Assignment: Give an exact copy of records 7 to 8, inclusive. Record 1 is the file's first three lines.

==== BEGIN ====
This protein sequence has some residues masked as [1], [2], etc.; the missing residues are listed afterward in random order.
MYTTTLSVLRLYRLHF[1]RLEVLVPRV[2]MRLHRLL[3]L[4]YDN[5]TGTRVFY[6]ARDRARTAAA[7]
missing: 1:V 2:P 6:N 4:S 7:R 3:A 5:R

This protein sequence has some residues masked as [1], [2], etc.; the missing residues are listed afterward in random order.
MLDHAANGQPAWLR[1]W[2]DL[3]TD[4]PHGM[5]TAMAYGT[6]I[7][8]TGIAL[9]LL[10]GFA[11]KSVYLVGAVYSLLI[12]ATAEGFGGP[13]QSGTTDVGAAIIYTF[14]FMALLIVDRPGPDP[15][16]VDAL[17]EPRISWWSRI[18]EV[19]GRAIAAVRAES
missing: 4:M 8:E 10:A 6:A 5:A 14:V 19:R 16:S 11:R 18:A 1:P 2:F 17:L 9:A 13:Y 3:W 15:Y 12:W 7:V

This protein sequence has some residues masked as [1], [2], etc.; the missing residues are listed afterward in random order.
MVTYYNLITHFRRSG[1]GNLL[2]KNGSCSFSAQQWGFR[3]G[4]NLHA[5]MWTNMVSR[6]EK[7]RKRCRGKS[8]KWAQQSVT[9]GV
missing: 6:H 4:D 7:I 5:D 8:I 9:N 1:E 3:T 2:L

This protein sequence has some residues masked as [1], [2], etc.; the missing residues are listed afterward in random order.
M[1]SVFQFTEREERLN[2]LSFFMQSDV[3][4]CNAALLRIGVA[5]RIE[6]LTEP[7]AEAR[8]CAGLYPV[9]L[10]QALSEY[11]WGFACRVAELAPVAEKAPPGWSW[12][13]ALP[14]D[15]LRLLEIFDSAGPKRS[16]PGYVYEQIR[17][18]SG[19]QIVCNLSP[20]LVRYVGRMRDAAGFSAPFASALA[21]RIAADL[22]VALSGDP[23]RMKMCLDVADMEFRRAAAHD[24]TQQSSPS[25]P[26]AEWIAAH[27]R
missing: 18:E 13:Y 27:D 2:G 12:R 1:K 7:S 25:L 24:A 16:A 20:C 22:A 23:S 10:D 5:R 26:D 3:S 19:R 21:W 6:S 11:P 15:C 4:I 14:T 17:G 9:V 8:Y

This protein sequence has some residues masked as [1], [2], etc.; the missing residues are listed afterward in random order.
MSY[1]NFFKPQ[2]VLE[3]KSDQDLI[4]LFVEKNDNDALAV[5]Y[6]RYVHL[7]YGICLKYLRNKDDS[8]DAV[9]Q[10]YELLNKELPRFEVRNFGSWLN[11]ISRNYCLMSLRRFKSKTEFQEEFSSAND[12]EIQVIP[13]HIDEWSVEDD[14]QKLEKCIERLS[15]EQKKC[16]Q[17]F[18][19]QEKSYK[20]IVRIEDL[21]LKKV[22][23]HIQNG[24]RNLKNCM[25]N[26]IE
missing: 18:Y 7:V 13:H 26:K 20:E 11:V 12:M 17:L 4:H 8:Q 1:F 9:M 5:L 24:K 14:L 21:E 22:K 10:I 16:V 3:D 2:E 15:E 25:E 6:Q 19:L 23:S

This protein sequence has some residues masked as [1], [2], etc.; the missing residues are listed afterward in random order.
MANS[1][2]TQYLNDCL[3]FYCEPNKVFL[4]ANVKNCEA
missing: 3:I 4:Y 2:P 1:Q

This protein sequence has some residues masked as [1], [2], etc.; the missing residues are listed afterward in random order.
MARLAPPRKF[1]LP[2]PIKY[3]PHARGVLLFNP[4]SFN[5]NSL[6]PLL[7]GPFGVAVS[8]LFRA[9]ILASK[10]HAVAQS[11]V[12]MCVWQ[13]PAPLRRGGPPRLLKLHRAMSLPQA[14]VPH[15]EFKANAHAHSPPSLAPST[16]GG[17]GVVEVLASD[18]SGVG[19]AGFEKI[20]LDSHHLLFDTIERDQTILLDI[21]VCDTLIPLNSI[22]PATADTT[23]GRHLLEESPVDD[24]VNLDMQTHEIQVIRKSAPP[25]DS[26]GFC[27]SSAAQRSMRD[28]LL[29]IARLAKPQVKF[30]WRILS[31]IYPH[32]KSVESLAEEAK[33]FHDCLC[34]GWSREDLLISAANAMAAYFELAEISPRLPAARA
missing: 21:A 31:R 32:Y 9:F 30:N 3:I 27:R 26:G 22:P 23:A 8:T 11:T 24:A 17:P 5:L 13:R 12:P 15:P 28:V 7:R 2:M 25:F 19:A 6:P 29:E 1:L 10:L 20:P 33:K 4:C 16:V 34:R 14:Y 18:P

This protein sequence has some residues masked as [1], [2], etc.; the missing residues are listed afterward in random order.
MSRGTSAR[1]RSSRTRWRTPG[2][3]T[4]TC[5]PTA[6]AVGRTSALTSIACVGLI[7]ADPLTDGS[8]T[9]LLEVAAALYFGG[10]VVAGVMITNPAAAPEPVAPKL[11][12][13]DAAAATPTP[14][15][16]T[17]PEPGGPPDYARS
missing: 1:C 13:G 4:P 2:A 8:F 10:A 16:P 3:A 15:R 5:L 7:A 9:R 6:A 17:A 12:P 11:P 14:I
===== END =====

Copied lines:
This protein sequence has some residues masked as [1], [2], etc.; the missing residues are listed afterward in random order.
MARLAPPRKF[1]LP[2]PIKY[3]PHARGVLLFNP[4]SFN[5]NSL[6]PLL[7]GPFGVAVS[8]LFRA[9]ILASK[10]HAVAQS[11]V[12]MCVWQ[13]PAPLRRGGPPRLLKLHRAMSLPQA[14]VPH[15]EFKANAHAHSPPSLAPST[16]GG[17]GVVEVLASD[18]SGVG[19]AGFEKI[20]LDSHHLLFDTIERDQTILLDI[21]VCDTLIPLNSI[22]PATADTT[23]GRHLLEESPVDD[24]VNLDMQTHEIQVIRKSAPP[25]DS[26]GFC[27]SSAAQRSMRD[28]LL[29]IARLAKPQVKF[30]WRILS[31]IYPH[32]KSVESLAEEAK[33]FHDCLC[34]GWSREDLLISAANAMAAYFELAEISPRLPAARA
missing: 21:A 31:R 32:Y 9:F 30:N 3:I 27:R 26:G 22:P 23:A 8:T 11:T 24:A 17:P 5:L 13:R 12:P 15:P 28:V 7:R 2:M 25:F 19:A 6:P 29:E 1:L 10:L 20:P 33:K 4:C 16:V 34:R 14:Y 18:P

This protein sequence has some residues masked as [1], [2], etc.; the missing residues are listed afterward in random order.
MSRGTSAR[1]RSSRTRWRTPG[2][3]T[4]TC[5]PTA[6]AVGRTSALTSIACVGLI[7]ADPLTDGS[8]T[9]LLEVAAALYFGG[10]VVAGVMITNPAAAPEPVAPKL[11][12][13]DAAAATPTP[14][15][16]T[17]PEPGGPPDYARS
missing: 1:C 13:G 4:P 2:A 8:F 10:A 16:P 3:A 15:R 5:L 7:A 9:R 6:A 17:A 12:P 11:P 14:I